ILLNESSOPEDIA

Free Online Database Of Diseases, Illnesses & Ailments

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Here you can look through thousands of and diseases, ailments, medical conditions and illnesses. You can find the symptoms. Read about any ailment's diagnosis and find medications that can be used and the correct treatments that are needed.

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Diseases, Illnesses & Ailments Starting from Letter A


  1. Allergic bronchopulmonary aspergillus
    Allergic bronchopulmonary aspergillus is a serious respiratory disorder that is characterized by the allergic reaction of the lungs to a certain type of fungus. This disease occurs mostly in individuals that has cystic fibrosis and asthma, triggering cough, wheezing and in some cases accompanies by fever. If left untreated, this disorder may cause serious lung damage. [read more]

  2. Allergic Cascade
    Allergic cascade is the medical term used to describe a sequence of chemical release that takes place in response to allergens. [read more]

  3. Allergic Rhinitis
    Allergic Rhinitis Also called Hay Fever. Defined as an inflammation of the nasal passages, usually presents with watery nasal discharge and itching of the nose and eyes. [read more]

  4. Alopecia
    Alopecia is the medical description for loss of hair from the body or head that sometimes lead to baldness, often unwelcome and unwanted. However, there are some individuals who display some psychological compulsion to forcibly pull out own hair. In some cases, hair loss can also present an underlying case for other medical concern such as iron deficiency. [read more]

  5. Alopecia areata
    Alopecia areata is a medical condition that affects humans, characterized by excessive loss of hair in certain areas of the body, typically the scalp. This disease is often referred to as spot baldness since the initial stage causes the formation of bald spots that gradually spread through all areas of the scalp. [read more]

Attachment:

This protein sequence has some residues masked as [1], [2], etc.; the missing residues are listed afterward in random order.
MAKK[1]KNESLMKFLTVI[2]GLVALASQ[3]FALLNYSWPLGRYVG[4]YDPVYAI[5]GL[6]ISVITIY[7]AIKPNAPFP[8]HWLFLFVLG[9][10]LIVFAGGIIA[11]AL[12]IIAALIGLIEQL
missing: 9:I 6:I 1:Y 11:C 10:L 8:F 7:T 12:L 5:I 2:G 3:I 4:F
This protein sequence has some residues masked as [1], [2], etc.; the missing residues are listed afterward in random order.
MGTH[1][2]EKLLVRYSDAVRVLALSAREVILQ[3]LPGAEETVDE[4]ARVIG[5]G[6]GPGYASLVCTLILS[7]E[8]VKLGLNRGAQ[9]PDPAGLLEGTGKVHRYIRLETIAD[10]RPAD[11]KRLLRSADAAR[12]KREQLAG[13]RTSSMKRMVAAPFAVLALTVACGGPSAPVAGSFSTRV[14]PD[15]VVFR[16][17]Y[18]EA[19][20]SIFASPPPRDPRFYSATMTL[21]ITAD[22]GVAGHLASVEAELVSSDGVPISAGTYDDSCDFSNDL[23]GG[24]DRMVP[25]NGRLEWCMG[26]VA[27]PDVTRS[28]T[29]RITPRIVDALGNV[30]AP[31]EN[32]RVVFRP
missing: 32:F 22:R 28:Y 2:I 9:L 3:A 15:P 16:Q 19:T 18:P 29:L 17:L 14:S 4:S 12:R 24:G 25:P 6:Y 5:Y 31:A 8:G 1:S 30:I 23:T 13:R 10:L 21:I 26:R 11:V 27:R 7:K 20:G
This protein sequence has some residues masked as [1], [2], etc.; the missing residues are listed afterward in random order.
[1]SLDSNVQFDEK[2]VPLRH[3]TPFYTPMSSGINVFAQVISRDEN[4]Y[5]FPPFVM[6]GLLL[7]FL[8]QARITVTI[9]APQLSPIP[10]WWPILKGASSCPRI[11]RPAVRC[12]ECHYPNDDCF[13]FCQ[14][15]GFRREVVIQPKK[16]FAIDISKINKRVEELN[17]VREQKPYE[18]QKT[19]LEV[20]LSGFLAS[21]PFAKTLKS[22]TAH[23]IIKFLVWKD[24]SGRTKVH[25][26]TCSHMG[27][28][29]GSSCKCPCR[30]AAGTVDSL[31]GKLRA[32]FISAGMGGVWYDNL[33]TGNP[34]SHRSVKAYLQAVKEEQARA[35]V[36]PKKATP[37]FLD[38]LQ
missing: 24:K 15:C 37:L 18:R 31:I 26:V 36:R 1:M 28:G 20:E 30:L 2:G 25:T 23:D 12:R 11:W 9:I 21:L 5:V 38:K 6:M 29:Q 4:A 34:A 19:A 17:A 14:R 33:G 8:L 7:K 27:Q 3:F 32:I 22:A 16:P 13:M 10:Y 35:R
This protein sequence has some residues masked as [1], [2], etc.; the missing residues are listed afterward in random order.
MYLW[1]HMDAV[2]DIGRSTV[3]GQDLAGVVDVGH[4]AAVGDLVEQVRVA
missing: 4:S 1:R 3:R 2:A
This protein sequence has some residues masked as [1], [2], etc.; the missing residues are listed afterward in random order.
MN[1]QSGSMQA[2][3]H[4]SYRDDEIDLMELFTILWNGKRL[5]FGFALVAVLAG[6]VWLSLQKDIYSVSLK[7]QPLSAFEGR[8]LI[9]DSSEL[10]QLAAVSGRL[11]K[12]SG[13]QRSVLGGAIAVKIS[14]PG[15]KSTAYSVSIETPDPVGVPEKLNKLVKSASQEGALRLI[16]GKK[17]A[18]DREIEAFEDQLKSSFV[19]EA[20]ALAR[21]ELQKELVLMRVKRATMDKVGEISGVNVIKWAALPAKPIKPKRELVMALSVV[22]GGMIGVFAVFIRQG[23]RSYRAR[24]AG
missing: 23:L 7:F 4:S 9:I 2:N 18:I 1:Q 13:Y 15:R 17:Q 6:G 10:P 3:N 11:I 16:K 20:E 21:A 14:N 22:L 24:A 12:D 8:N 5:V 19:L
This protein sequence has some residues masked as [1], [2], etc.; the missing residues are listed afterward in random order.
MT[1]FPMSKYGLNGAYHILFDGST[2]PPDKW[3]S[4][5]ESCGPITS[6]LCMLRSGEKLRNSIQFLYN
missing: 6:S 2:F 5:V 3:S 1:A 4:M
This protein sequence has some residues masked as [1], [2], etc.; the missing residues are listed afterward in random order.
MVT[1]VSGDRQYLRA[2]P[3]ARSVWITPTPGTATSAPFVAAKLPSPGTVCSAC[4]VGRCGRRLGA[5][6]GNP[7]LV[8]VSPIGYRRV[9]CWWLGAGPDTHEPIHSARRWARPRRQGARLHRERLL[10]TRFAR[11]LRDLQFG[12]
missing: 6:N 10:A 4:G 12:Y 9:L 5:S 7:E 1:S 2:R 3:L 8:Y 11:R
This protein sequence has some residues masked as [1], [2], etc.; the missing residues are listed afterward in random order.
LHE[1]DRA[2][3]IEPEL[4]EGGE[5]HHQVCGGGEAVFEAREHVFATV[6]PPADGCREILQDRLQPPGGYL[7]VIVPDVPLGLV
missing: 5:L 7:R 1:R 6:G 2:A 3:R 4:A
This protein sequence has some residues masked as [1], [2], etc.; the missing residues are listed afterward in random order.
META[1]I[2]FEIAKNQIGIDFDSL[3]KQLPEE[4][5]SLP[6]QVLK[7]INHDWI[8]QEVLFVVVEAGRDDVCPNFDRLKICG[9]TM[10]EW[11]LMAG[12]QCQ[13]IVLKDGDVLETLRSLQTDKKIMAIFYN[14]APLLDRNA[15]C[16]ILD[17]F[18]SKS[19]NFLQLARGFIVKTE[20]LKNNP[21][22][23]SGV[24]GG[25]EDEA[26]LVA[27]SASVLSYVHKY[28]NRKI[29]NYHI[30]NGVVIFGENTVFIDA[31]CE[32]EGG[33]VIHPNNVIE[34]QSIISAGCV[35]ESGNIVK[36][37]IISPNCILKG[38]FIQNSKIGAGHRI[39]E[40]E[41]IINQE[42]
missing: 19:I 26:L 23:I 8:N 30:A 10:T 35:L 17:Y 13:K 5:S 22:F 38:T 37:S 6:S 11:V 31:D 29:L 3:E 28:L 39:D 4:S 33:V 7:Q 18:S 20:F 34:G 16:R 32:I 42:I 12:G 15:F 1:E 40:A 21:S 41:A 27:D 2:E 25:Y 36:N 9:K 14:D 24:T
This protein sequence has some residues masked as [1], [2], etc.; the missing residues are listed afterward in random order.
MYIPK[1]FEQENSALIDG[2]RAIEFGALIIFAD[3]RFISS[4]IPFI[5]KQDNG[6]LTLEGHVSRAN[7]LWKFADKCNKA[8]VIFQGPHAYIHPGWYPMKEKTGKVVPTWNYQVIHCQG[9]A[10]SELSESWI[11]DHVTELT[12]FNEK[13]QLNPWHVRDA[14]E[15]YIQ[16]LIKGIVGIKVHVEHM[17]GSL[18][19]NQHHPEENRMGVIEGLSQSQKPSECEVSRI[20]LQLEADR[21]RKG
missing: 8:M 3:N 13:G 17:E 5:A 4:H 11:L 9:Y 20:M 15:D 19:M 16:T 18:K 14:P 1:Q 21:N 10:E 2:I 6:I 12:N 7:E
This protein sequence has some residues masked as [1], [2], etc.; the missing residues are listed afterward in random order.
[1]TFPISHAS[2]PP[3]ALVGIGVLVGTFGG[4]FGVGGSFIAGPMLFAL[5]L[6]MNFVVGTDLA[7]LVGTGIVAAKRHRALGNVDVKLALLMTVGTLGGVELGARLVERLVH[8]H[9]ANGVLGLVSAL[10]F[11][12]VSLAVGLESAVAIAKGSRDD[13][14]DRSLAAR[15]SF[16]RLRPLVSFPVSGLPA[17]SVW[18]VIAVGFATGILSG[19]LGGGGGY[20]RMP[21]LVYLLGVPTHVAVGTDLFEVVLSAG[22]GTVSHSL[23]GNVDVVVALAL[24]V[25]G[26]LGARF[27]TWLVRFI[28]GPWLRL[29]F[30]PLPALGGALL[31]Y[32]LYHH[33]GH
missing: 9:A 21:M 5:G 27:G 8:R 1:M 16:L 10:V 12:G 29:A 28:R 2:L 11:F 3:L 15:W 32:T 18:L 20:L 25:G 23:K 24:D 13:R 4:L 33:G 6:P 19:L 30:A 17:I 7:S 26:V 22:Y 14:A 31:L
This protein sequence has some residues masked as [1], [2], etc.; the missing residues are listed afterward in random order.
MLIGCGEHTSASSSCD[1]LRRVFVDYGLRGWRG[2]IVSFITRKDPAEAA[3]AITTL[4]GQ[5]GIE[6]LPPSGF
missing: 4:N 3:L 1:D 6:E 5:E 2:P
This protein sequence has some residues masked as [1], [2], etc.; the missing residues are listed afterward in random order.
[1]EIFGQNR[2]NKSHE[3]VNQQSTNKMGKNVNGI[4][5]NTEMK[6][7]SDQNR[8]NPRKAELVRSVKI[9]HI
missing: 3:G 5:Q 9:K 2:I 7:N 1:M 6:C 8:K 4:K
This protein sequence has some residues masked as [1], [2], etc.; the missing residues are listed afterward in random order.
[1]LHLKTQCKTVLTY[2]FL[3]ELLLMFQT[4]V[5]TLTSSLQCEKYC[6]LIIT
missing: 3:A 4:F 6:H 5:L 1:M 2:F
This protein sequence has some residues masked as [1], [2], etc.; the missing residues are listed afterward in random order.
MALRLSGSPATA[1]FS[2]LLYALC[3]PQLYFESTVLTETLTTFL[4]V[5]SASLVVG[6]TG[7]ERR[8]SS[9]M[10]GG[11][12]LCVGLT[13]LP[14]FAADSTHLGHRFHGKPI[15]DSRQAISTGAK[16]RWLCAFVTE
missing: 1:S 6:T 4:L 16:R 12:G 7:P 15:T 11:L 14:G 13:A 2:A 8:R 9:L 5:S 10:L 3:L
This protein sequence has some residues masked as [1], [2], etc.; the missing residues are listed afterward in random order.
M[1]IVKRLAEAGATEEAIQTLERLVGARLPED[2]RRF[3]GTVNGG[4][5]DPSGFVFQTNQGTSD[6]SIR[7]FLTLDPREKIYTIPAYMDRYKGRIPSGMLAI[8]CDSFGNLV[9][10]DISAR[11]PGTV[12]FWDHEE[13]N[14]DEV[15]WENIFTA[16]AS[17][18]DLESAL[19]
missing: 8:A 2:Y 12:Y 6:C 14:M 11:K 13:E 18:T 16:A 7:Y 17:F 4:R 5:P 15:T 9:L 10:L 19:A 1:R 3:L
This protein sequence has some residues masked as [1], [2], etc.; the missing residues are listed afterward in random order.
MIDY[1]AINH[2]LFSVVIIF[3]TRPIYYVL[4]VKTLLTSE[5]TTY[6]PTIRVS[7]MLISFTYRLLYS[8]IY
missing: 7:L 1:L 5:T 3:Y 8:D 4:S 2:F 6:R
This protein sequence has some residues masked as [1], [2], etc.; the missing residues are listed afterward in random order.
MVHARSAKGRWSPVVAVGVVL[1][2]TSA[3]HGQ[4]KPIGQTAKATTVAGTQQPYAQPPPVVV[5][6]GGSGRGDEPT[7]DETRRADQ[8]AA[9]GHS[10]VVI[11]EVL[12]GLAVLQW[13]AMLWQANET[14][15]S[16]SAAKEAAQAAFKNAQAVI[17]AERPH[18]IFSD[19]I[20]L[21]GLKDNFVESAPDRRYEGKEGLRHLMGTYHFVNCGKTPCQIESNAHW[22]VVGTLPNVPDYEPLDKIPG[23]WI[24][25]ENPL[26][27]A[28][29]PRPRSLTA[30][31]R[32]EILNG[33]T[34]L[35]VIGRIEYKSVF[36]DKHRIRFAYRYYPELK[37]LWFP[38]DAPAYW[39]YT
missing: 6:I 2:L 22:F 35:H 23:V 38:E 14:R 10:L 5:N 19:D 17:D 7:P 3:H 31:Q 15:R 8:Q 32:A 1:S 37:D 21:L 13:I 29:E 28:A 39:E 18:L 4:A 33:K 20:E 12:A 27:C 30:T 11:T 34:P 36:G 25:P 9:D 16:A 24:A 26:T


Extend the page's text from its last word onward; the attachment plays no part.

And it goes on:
6. Alopecia Totalis
    Alopecia totalis means “loss of all hair in the head” that affects men, women and children. While the causes of alopecia totalis is still unclear, research has confirmed that this condition is an autoimmune disorder, wherein an organism fails to recognize its own parts as “self” and results in a negative response against its own tissues and cells. [read more]

  7. Alopecia universalis
    Alopecia Universalis, also known as “Alopecia areata universalis” is a condition that involves rapid loss of all hair, including eyelashes and eyebrows. Alopecia universalis is the most serious type of alopecia areata, affecting only 1 person in 100,000. [read more]

  8. Alopecia, Female Pattern
    The medical term for hair loss is called alopecia. Female alopecia is often characterized as being distressing and common. Caused by hormones, genes and aging, female pattern baldness involves a typical patter of loss of hair in women. [read more]

  9. Alopecia, Male Pattern
    Androgenetic alopecia or the male pattern baldness is the patterned balding of a man. One should note that the condition is not a medical disorder although it may affect both the appearance and self-esteem of some men. [read more]

  10. Alpers disease
    Named after Bernard Jacob Alpers, Alper's disease is a progressive degenerative disease that affects the central nervous system. Also called progressive sclerosing polidystrophy, progressive infantile poliodystrophy, progressive neuronal degeneration of childhood and Alpers' syndrome, this autosomal recessive disorder only occurs in infants and children, sometimes in siblings. [read more]

  11. Alpha 1-antitrypsin deficiency